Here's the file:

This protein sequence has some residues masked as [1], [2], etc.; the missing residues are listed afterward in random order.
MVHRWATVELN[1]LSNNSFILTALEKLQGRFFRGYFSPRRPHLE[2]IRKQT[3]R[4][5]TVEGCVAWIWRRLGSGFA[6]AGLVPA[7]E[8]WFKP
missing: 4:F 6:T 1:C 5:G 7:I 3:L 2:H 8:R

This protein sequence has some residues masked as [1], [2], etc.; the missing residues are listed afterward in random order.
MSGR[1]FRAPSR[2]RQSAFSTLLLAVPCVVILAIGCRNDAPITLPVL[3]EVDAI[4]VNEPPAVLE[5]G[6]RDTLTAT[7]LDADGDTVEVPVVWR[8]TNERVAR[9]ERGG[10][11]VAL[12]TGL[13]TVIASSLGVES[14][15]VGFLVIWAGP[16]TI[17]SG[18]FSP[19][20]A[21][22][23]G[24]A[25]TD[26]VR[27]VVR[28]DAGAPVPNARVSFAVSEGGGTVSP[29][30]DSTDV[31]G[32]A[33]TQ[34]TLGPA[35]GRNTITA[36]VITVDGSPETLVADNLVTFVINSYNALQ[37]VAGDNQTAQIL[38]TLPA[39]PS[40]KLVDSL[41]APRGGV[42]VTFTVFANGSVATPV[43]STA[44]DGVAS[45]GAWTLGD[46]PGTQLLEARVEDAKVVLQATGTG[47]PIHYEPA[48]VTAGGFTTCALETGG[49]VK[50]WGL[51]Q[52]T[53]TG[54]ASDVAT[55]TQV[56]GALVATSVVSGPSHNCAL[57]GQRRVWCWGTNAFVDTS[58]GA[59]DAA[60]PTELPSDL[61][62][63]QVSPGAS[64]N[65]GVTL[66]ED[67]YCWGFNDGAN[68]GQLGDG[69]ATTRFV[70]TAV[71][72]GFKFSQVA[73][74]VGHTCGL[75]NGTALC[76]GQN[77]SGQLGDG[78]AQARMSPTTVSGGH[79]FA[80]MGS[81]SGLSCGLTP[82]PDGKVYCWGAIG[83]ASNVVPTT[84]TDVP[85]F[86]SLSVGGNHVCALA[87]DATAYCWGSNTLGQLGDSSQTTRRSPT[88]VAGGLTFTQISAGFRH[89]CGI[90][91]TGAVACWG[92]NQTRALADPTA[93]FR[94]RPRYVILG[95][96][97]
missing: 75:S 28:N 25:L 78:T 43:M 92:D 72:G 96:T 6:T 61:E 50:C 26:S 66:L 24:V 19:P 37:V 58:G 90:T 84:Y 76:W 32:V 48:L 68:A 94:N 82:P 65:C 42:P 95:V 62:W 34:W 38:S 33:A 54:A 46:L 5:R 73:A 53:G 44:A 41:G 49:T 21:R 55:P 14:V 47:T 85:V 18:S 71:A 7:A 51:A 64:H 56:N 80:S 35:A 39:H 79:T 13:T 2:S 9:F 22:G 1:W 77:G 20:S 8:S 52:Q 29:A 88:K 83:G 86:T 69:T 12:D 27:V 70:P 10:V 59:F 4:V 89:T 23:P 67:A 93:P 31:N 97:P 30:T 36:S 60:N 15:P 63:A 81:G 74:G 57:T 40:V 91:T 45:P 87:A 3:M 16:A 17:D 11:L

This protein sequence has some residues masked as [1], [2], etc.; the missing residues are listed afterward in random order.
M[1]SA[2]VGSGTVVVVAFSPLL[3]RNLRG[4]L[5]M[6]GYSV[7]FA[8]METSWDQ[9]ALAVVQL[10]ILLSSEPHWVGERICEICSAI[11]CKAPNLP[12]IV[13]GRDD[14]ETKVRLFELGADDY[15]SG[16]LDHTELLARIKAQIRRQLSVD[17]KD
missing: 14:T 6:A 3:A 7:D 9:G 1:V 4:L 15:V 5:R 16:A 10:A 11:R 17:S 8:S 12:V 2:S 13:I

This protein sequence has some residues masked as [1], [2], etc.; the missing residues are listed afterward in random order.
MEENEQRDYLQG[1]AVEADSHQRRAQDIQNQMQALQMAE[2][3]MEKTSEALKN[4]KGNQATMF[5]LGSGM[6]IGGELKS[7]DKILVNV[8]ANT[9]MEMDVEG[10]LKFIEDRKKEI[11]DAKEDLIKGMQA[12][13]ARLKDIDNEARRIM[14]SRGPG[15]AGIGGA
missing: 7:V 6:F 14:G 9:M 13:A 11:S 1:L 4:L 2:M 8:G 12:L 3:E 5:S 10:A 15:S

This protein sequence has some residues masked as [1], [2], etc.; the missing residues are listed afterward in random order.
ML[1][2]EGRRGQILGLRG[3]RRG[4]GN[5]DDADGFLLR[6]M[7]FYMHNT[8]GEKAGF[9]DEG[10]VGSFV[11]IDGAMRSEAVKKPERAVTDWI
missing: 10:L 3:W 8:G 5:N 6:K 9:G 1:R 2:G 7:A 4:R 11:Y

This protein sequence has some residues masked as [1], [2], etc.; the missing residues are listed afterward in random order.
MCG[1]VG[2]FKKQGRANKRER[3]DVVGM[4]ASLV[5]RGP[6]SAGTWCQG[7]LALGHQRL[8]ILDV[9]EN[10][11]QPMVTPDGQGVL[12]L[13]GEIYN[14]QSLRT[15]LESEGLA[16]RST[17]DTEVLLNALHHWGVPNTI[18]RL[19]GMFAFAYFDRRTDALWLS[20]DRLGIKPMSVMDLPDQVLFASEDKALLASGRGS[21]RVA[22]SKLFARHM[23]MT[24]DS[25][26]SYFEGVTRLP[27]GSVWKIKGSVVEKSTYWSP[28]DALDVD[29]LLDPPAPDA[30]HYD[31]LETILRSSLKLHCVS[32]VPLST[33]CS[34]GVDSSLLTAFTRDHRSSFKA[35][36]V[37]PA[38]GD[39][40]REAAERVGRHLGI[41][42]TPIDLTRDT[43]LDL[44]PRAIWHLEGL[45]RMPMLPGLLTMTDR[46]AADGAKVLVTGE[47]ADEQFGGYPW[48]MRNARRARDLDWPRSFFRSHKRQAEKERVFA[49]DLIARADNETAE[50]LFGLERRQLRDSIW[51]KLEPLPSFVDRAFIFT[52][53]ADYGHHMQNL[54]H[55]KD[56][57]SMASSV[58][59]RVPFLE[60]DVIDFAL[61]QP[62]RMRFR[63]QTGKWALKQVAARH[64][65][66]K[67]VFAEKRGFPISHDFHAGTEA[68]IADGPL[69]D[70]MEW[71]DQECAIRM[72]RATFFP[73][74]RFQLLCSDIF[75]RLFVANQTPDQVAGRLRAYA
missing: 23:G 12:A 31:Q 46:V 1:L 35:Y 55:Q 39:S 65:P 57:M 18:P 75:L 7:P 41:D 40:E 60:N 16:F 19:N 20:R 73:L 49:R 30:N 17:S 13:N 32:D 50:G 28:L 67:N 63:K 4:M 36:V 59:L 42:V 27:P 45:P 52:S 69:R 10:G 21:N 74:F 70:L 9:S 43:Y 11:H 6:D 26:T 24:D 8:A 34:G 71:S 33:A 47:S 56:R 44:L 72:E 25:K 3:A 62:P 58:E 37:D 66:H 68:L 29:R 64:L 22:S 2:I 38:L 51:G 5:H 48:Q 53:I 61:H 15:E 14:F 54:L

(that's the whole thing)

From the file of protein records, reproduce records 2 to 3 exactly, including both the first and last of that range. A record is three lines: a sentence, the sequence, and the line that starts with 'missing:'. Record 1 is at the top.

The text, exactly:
This protein sequence has some residues masked as [1], [2], etc.; the missing residues are listed afterward in random order.
MSGR[1]FRAPSR[2]RQSAFSTLLLAVPCVVILAIGCRNDAPITLPVL[3]EVDAI[4]VNEPPAVLE[5]G[6]RDTLTAT[7]LDADGDTVEVPVVWR[8]TNERVAR[9]ERGG[10][11]VAL[12]TGL[13]TVIASSLGVES[14][15]VGFLVIWAGP[16]TI[17]SG[18]FSP[19][20]A[21][22][23]G[24]A[25]TD[26]VR[27]VVR[28]DAGAPVPNARVSFAVSEGGGTVSP[29][30]DSTDV[31]G[32]A[33]TQ[34]TLGPA[35]GRNTITA[36]VITVDGSPETLVADNLVTFVINSYNALQ[37]VAGDNQTAQIL[38]TLPA[39]PS[40]KLVDSL[41]APRGGV[42]VTFTVFANGSVATPV[43]STA[44]DGVAS[45]GAWTLGD[46]PGTQLLEARVEDAKVVLQATGTG[47]PIHYEPA[48]VTAGGFTTCALETGG[49]VK[50]WGL[51]Q[52]T[53]TG[54]ASDVAT[55]TQV[56]GALVATSVVSGPSHNCAL[57]GQRRVWCWGTNAFVDTS[58]GA[59]DAA[60]PTELPSDL[61][62][63]QVSPGAS[64]N[65]GVTL[66]ED[67]YCWGFNDGAN[68]GQLGDG[69]ATTRFV[70]TAV[71][72]GFKFSQVA[73][74]VGHTCGL[75]NGTALC[76]GQN[77]SGQLGDG[78]AQARMSPTTVSGGH[79]FA[80]MGS[81]SGLSCGLTP[82]PDGKVYCWGAIG[83]ASNVVPTT[84]TDVP[85]F[86]SLSVGGNHVCALA[87]DATAYCWGSNTLGQLGDSSQTTRRSPT[88]VAGGLTFTQISAGFRH[89]CGI[90][91]TGAVACWG[92]NQTRALADPTA[93]FR[94]RPRYVILG[95][96][97]
missing: 75:S 28:N 25:L 78:T 43:M 92:D 72:G 96:T 6:T 61:E 50:C 26:S 66:L 24:V 19:P 37:V 58:G 90:T 84:Y 76:W 32:V 48:L 68:A 94:N 82:P 65:C 42:P 95:V 62:W 34:W 38:S 33:A 54:A 46:L 5:R 73:A 53:G 44:A 41:G 49:T 21:R 55:P 14:V 47:T 85:V 18:S 71:A 7:A 51:A 64:H 56:N 80:S 35:A 39:H 79:T 13:T 2:S 9:F 22:G 1:W 77:G 20:S 8:S 52:Q 29:A 88:K 83:G 86:T 69:T 12:D 27:V 70:P 10:V 59:F 4:V 89:T 23:P 67:A 93:P 31:N 97:P 30:T 36:S 60:N 15:P 63:A 81:G 74:G 57:T 40:V 91:T 45:P 87:A 3:M 16:A 17:D 11:L

This protein sequence has some residues masked as [1], [2], etc.; the missing residues are listed afterward in random order.
M[1]SA[2]VGSGTVVVVAFSPLL[3]RNLRG[4]L[5]M[6]GYSV[7]FA[8]METSWDQ[9]ALAVVQL[10]ILLSSEPHWVGERICEICSAI[11]CKAPNLP[12]IV[13]GRDD[14]ETKVRLFELGADDY[15]SG[16]LDHTELLARIKAQIRRQLSVD[17]KD
missing: 14:T 6:A 3:A 7:D 9:G 1:V 4:L 15:V 5:R 16:A 10:A 11:R 17:S 8:S 12:V 2:S 13:I